Stiniva Beach from the water, image by Marina P at
Image by Jared Lisack at

Things to do

So, what is there to do on Vis and its surrounding islets? Well, besides relaxing on a beach or taking in the gorgeous scenery from various angles, plenty!

For starters: bicycling, cave/grotto visits, kayaking, swimming, boat tours, military bunker and tunnel visits, sailing, wine tasting, snorkeling, diving, hiking/walking, and stand-up paddle boarding. Of course, just taking a stroll through the island’s two quaint towns, stopping to enjoy some gelato on a seaside terrace, is also a must! Basically, even if you stayed an entire week on Vis, it’d be difficult to get bored.

A little more detail on the boat tours: there are many options, but what many visitors choose to do is book an all-day boat tour which takes you around the entire island as well as to a few of the nearby islets, visiting famous spots such as Stiniva Beach, the Blue and Green Caves (beautiful!) and a unique submarine tunnel.

My Tips & Picks

Upscale Lodging Tip: Hotel San Giorgio is easily one of the nicest lodgings on the island. It offers nicely appointed, modern rooms and suites with breakfast included, some with jacuzzi and private sea view balconies, plus a highly rated restaurant on-site, an in-house tour guide and a lovely courtyard for dining and relaxing.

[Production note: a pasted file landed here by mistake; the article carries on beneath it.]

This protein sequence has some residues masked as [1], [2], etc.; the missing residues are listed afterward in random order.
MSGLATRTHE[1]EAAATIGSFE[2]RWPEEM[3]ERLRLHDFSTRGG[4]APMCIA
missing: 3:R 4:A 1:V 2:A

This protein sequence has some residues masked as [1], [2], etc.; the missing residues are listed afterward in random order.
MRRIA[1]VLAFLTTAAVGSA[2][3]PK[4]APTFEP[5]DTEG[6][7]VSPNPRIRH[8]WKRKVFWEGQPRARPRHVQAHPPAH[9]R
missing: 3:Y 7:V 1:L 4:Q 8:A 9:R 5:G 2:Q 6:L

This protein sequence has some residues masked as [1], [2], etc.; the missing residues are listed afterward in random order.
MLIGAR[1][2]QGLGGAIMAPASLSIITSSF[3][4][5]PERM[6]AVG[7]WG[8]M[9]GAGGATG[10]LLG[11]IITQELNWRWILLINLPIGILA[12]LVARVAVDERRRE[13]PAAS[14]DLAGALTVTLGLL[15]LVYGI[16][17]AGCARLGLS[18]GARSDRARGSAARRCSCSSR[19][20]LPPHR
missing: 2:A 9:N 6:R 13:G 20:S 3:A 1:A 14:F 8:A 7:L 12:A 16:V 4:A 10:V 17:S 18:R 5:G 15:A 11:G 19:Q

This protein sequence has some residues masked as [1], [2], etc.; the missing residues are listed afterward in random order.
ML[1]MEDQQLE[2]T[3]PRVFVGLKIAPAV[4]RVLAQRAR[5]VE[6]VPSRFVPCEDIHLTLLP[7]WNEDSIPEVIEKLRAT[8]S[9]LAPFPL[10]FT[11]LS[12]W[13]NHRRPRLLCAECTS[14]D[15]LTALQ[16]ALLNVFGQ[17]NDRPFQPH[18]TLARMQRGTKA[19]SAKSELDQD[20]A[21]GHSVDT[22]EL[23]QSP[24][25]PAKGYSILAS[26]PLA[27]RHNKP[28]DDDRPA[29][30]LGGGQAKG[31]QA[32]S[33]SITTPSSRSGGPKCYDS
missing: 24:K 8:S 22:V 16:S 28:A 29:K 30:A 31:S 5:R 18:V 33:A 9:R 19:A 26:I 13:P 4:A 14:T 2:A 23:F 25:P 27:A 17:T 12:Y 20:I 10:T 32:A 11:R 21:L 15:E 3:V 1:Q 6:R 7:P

Unique Culinary Experience: Ispod Peka (‘Under the Bell’) is a traditional regional dish. The base is generally lamb, squid or fish (although vegetarian versions have been developed), which is slow-cooked with potato, onion and spices under a metal lid covered in hot embers. Since it takes several hours to cook, ordering ahead is a must. Peka is available at lots of little rural farm restaurants. Belotovo is a top-rated farmhouse restaurant offering peka.

Tour Tip: Vis Sea Adventure offers motor and sail boat tours as well as watersport equipment rentals and tours. Multi-day custom-made packages are also available, and can cover both sea and land activities. They are highly rated and offer both individual and small group tours.

Image by Hakon Grimstad at
Image by Filip Filipovic at

Planning Your Visit

Getting there: There is no airport on Vis (thankfully!), so a boat or helicopter are the only ways of reaching the island. The only car ferry is to/from Split, and in season there are generally two trips per day. Passenger-only ferries are also available from Hvar and Brač islands.

When to go: High season is July and August, and will be the busiest and most expensive months to visit. That said, even in high season Vis is a pretty low-key place! May/June and September/October can also be really great times to visit, with less heat, fewer visitors and often lower prices. The water will still be a bit chilly in May and early June as well as the latter part of October, but if you don’t mind slightly cooler temperatures for swimming it’s absolutely doable.

Thanks for reading, hope you’ve enjoyed learning about this month’s destination!

Image by Klemen Lorber at

Leave a Reply

This site uses Akismet to reduce spam. Learn how your comment data is processed.

Like what you’ve read so far?

Sign up to receive updates (no more than once per week) when new content is added!
No selling or sharing of email addresses.